Systematic revision of Hoggicosa Roewer, 1960, the Australian ‘bicolor’ group of wolf spiders (Araneae: Lycosidae)

Authors

  • PETER R. LANGLANDS,

    Corresponding author
    1. School of Animal Biology, University of Western Australia, Crawley, WA, 6009, Australia
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  • VOLKER W. FRAMENAU

    1. School of Animal Biology, University of Western Australia, Crawley, WA, 6009, Australia
    2. Department of Terrestrial Zoology, Western Australian Museum, Locked bag 49, Welshpool DC, WA, 6986, Australia
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*E-mail: peter.langlands@grs.uwa.edu.au

Abstract

The Australian wolf spider genus Hoggicosa Roewer, 1960 with the type species Hoggicosa errans (Hogg, 1905) is revised to include ten species: Hoggicosa alfi sp. nov.; Hoggicosa castanea (Hogg, 1905) comb. nov. (= Lycosa errans Hogg, 1905 syn. nov.; = Lycosa perinflata Pulleine, 1922 syn. nov.; = Lycosa skeeti Pulleine, 1922 syn. nov.); Hoggicosa bicolor (McKay, 1973) comb. nov.; Hoggicosa brennani sp. nov.; Hoggicosa duracki (McKay, 1975) comb. nov.; Hoggicosa forresti (McKay, 1973) comb. nov.; Hoggicosa natashae sp. nov.; Hoggicosa snelli (McKay, 1975) comb. nov.; Hoggicosa storri (McKay, 1973) comb. nov.; and Hoggicosa wolodymyri sp. nov. The Namibian Hoggicosa exigua Roewer, 1960 is transferred to Hogna, Hogna exigua (Roewer, 1960)comb. nov. A phylogenetic analysis including nine Hoggicosa species, 11 lycosine species from Australia and four from overseas, with Arctosa cinerea Fabricius, 1777 as outgroup, supported the monophyly of Hoggicosa, with a larger distance between the epigynum anterior pockets compared to the width of the posterior transverse part. The analysis found that an unusual sexual dimorphism for wolf spiders (females more colourful than males), evident in four species of Hoggicosa, has evolved multiple times. Hoggicosa are burrowing lycosids, several constructing doors from sand or debris, and are predominantly found in semi-arid to arid regions of Australia.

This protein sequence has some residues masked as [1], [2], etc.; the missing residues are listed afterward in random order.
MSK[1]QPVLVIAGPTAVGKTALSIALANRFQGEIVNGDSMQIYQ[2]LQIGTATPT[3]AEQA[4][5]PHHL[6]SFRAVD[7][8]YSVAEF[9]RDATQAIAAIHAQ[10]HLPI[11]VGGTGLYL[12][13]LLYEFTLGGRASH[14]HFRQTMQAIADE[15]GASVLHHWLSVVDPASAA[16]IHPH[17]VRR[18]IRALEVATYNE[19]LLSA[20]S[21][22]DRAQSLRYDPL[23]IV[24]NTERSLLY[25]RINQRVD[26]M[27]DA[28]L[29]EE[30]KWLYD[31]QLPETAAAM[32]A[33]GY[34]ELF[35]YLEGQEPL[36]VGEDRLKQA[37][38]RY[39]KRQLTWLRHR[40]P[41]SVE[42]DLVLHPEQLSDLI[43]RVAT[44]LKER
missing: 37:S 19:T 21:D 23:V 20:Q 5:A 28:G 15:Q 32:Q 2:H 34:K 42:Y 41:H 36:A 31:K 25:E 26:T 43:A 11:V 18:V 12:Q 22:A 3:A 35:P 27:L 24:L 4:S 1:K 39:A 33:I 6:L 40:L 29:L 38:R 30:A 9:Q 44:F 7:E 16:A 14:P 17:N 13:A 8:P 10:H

© 2010 The Linnean Society of London, Zoological Journal of the Linnean Society, 2010, 158, 83–123.

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